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On May 1st – 3rd, 2015, Cystic Fibrosis Canada hosted the 15th Broken Arrow Conference in Toronto. Attendees included CF researchers and healthcare professionals who shared their expertise related to the meeting’s theme, ‘Gene Discovery to Personalized Medicine’. The meeting featured Canadian and international speakers whose talks fostered helpful, open discussions among the clinical and research communities.
Dr. Lap-Chee Tsui opened the conference with an engaging recollection of the events that led to the discovery of the CF gene, from 1981, when he first arrived at The Hospital for Sick Children (SickKids) in Toronto, to 1983, when he received his first grant from the then Canadian Cystic Fibrosis Foundation, and finally to the unforgettable announcement in 1989 that the gene responsible for CF had been found. This momentous event over 25 years ago opened the door to important research to give us a better understanding of the basis of CF and the discovery of effective treatments.
The meeting continued with a presentation by Dr. Johanna Rommens, Senior Scientist at SickKids Hospital and Professor at the University of Toronto, who provided an overview of the two CFTR mutation databases and how they have contributed to, and continue to enhance, our understanding of CF.
Next, several speakers shared their expertise on different strategies to correct CFTR function. Dr. Deborah Gill from Oxford University spoke about CF gene therapy, including the results of preclinical studies and the UK Gene Therapy trial carried out in Edinburgh, Oxford, and London. Dr. Christine Bear, Co-Director of the SickKids Cystic Fibrosis Centre, and Dr. Gergely Lukacs, Professor at McGill University, discussed barriers to fixing CFTR. Dr. Bear’s presentation focused on strategies to fix CFTR with rare, disease-causing mutations while Dr. Lukacs’ talk centred on the molecular intricacies of the different CFTR mutations and how they affect the response to different CFTR-targeted drugs.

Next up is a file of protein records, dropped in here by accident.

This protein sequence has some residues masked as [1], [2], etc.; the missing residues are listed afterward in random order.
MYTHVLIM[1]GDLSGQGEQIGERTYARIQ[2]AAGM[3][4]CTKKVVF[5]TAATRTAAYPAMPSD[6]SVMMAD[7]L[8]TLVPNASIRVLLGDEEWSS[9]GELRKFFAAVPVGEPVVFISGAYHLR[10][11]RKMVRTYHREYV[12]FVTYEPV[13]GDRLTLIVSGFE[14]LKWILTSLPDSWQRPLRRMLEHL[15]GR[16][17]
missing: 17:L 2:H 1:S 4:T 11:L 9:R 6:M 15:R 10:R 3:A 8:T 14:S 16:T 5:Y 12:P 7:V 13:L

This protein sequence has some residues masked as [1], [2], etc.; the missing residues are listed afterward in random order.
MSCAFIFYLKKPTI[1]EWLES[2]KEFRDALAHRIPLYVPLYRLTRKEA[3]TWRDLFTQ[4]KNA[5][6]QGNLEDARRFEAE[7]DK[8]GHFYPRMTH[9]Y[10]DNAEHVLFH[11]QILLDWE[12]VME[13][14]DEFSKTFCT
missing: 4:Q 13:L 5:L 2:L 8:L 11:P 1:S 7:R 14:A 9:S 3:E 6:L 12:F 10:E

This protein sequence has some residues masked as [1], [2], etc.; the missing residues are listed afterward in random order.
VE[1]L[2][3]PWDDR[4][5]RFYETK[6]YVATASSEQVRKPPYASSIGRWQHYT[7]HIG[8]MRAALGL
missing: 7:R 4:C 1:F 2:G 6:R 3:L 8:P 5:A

Following the discussions on strategies to correct CFTR function, Dr. Lisa Strug, Senior Scientist at SickKids Hospital, reminded us that the complex genetics of CF involve more than just the CFTR gene. It is important also to consider modifier genes to help us better understand why different individuals with CF have a different disease course and why they might respond differently to therapy.
Different CFTR mutations and, in addition to that, different modifier genes among individuals cause a variable clinical spectrum in patients. With these key concepts in mind, Dr. Elizabeth Tullis, Director of the Toronto Adult CF Clinic, discussed the atypical CF patient and Dr. Janet Rossant, Chief of Research at SickKids Hospital, highlighted the need to assess the effectiveness of new potential drugs using cells from patients.
Dr. Steven Freedman, Professor of Medicine at Harvard Medical School, provided an overview of the gastrointestinal features of CF and how they might be treated using CFTR-targeted therapies. Similarly, Dr. André Cantin, Director of the Adult CF Clinic at the Centre Hospitalier Universitaire de Sherbrooke, presented several novel anti-inflammatory therapies that, in the future, may help to treat inflammation in CF patients.
With over 1,800 published clinical trials in CF, the field is clearly very active in seeking treatments to improve the lives of those living with CF. Dr. Chris Goss, Professor of Medicine and Pediatrics at the University of Washington, and Dr. Ed McKone, Director of the European CF Patient Registry, outlined the spectrum of challenges facing CF drug trial design and explained how the abundant data available in patient registries are beneficial to the design and implementation of trials.
To close the conference, Dr. Steve Morgan, Professor of Health Policy at the University of British Columbia, delivered a thought-provoking discussion of policy and the challenges to access to medicines in Canada.
Thanks to our accomplished speakers and representatives from the CF clinical and research communities in attendance, the 15th Broken Arrow Conference was a great success and we look forward to hosting the next conference to highlight future advances in the field.
View the full presentations here.
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